I’ve wanted to write about this for a long time, but I didn’t think it would be appropriate to talk about it too early on. After all, I’m just starting out and it may not make the best impression for me to march online, all guns blazing, posting my controversial opinions on socially precarious topics. It also had to go through a lot of writing, editing, research and discussion before I was happy with it. But now I’ve gotten a handle on what I want this online space to be, I’ve decided this is a good time to start my discussion. Here begins a weekly, 3 post series.
I hate lying. It’s possibly the thing I find most abhorrent in humans. That being said and being the hypocrite that I am, it’s probably the offense I commit most often – especially when it comes to exaggerating. It’s incredibly easy to lie, and unfortunately I can find myself slipping into it without thinking and I have to force myself to confess my lie and ask for forgiveness. Unfortunately, lying comes naturally without needing to be taught. No parent teaches their child to lie (I desperately hope), but somehow children learn to do it. Few people like being lied to but they do believe in some exceptions. I’m not exempt from this; I do believe in a few very specific exceptions. But as a general rule of thumb, I don’t think lying is ever justified, good or right. If I lived a different life, there may be more occasions where lying would be acceptable however those cases rarely arise in my life at this point. I don’t believe in white lies or lying to preserve other people’s feelings. This extends to keeping certain information privy so that people can’t react negatively or get upset or angry. I think it’s totally unfair to restrict someone’s information flow based on what you believe they will think or how you think they’ll react. It’s making a choice for the other person that they won’t be able to react in a mature way. It is never okay to assume or make a guess on how someone will react and then base your actions on this. Unless the person has told you how they will react, then you cannot know for sure how they will respond to anything you say. Even if you’re basing this on someone’s history of reacting explosively to bad news, it is not your choice to decide for them whether they deserve to know.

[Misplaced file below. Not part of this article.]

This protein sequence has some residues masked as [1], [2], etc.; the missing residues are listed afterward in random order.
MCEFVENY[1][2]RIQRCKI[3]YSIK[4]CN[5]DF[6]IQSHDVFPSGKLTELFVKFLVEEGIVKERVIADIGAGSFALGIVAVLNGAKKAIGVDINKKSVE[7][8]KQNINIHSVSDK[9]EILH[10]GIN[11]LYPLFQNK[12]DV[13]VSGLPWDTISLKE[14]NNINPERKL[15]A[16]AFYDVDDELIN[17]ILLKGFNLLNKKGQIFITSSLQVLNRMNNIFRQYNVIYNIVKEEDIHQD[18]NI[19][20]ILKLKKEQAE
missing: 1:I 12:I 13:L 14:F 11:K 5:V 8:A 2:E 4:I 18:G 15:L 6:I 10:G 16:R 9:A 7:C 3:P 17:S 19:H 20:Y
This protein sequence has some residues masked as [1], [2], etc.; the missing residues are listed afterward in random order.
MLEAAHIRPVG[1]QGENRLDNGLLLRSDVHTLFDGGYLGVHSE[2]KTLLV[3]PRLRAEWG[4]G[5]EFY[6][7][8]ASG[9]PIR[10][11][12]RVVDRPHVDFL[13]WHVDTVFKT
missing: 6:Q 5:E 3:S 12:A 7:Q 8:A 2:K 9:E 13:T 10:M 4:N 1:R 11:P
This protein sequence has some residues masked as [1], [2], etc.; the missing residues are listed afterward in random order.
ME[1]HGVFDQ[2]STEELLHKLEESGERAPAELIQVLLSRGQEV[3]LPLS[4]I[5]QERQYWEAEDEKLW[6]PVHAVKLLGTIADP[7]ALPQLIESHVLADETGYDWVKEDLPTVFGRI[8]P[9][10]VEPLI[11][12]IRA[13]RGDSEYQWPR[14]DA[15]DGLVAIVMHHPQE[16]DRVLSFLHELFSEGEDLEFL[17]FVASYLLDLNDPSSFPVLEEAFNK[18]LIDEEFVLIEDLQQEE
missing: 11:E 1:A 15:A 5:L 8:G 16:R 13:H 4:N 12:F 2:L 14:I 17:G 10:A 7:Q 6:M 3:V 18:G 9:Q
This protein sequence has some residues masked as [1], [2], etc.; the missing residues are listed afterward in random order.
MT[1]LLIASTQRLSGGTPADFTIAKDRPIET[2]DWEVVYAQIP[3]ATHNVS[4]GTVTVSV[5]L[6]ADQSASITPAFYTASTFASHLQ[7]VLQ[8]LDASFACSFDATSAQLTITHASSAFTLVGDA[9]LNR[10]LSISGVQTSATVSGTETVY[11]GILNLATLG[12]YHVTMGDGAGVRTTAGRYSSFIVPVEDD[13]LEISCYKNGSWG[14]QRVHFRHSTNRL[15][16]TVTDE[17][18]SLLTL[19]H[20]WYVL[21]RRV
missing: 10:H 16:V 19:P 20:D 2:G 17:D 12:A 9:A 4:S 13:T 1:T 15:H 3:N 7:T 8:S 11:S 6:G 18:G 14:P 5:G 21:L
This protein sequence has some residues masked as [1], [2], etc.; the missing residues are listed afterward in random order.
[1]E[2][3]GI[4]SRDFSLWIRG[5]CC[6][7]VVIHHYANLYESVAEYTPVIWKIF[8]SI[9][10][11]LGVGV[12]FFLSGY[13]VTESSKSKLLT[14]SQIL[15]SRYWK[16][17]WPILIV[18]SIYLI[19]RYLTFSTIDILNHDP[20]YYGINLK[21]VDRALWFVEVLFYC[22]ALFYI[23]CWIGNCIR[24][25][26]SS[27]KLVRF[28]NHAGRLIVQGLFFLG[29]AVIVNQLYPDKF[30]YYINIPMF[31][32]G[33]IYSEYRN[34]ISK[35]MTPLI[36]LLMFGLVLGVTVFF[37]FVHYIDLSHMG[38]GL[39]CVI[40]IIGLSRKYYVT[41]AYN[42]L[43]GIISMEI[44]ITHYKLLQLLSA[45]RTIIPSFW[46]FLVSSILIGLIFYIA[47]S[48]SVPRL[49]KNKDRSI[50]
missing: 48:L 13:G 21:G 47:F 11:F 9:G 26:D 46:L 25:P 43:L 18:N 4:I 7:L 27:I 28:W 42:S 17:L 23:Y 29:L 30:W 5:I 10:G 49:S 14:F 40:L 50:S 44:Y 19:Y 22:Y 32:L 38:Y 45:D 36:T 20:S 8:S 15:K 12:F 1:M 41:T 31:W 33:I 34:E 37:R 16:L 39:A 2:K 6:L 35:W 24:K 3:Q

I’m fed up of this happening to me; how dare you assume how I’ll react to a situation! That’s why I make an absolute point not to do this to others. I’ve seen, heard of and been in too many situations where information is withheld for someone’s ‘own good’, and it makes me angry that people think this is an acceptable way to behave. You can never know for certain how any one person will react to circumstances, so why would you think it’s okay to make choices based on a guess? I can’t think of any situation in my life where I would have been better off not knowing something that directly affects me. Ignorance is not bliss. Tact is required of course, but not so much that you are trying to manipulate someone’s reaction! Just tell the truth and then let the person decide how they want to react. Everyone’s reaction is a choice, whether they realise it or not (with some exceptions where an individual is physically or mentally incapable of choosing a response). For you to withhold information, that means you have made a judgement on how the information will affect another person’s life. There is no way you could know that! There are many opinions on exceptions to this statement – these are best explained in an example I came across in an article on lying:
A young child is rescued from a plane crash in a very weakened state. His parents have been killed in the crash but he is unaware of this. He asks about his parents and the attending physician says they are O.K. He intends to tell the truth once the child is stronger.
In this cases the child being lied to is incapable of controlling their response because they don’t have the mental capacity to do so; simply due to the fact that they are young and weak at that point in time. Once they are older and stronger, they will be told the truth. This information was kept secret without malicious intent. If the child was told the truth, they might immediately suffer. I understand the reasoning behind this lie, however I think this situation is rare. Another example however, I don’t think is excused by the fact that it involves children who may not be able to “handle the truth”:
We heap exaggerated praise on our children all the time about their earliest attempts to sing or dance or paint or write poems. … this encouragement leads to future practice, which in turn promotes the development–in some — of genuine achievement.